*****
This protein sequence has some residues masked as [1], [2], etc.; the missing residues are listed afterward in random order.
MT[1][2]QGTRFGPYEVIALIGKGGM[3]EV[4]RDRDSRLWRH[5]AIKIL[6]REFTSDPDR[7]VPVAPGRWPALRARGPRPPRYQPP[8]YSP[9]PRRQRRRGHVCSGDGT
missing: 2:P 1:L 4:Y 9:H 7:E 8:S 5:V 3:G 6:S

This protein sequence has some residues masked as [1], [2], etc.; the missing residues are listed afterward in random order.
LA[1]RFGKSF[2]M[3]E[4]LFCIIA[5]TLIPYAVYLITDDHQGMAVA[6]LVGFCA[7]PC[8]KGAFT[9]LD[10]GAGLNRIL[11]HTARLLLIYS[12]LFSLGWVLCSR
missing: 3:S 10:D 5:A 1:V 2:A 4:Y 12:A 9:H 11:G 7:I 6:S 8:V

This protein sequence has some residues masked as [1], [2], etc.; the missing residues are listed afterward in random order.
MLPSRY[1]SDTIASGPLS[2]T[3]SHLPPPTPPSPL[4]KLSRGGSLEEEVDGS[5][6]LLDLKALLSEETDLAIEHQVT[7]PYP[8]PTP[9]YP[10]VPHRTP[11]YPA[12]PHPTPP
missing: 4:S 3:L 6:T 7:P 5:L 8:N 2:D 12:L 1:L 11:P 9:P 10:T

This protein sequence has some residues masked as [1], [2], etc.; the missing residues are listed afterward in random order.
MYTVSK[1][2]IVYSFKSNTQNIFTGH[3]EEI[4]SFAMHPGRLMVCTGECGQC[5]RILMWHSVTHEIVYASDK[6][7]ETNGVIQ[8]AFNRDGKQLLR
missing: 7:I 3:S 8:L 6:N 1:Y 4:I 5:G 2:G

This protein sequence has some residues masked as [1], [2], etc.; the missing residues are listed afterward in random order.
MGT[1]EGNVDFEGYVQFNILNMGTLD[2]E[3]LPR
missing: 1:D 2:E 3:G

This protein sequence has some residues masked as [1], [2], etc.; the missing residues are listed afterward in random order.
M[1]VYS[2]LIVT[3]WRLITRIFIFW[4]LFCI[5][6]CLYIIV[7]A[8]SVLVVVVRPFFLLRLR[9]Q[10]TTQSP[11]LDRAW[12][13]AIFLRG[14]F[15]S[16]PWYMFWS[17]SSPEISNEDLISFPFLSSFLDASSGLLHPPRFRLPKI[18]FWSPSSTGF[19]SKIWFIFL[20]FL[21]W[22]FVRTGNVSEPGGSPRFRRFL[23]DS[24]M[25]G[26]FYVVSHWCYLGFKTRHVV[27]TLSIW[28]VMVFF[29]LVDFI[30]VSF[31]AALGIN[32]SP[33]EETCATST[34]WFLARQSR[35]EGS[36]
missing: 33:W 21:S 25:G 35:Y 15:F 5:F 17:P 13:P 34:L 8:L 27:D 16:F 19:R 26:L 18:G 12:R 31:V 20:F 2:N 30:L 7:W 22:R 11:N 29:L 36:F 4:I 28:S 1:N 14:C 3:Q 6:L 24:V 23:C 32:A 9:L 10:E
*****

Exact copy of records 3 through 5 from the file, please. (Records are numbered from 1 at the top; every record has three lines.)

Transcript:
This protein sequence has some residues masked as [1], [2], etc.; the missing residues are listed afterward in random order.
MLPSRY[1]SDTIASGPLS[2]T[3]SHLPPPTPPSPL[4]KLSRGGSLEEEVDGS[5][6]LLDLKALLSEETDLAIEHQVT[7]PYP[8]PTP[9]YP[10]VPHRTP[11]YPA[12]PHPTPP
missing: 4:S 3:L 6:T 7:P 5:L 8:N 2:D 12:L 1:L 11:P 9:P 10:T

This protein sequence has some residues masked as [1], [2], etc.; the missing residues are listed afterward in random order.
MYTVSK[1][2]IVYSFKSNTQNIFTGH[3]EEI[4]SFAMHPGRLMVCTGECGQC[5]RILMWHSVTHEIVYASDK[6][7]ETNGVIQ[8]AFNRDGKQLLR
missing: 7:I 3:S 8:L 6:N 1:Y 4:I 5:G 2:G

This protein sequence has some residues masked as [1], [2], etc.; the missing residues are listed afterward in random order.
MGT[1]EGNVDFEGYVQFNILNMGTLD[2]E[3]LPR
missing: 1:D 2:E 3:G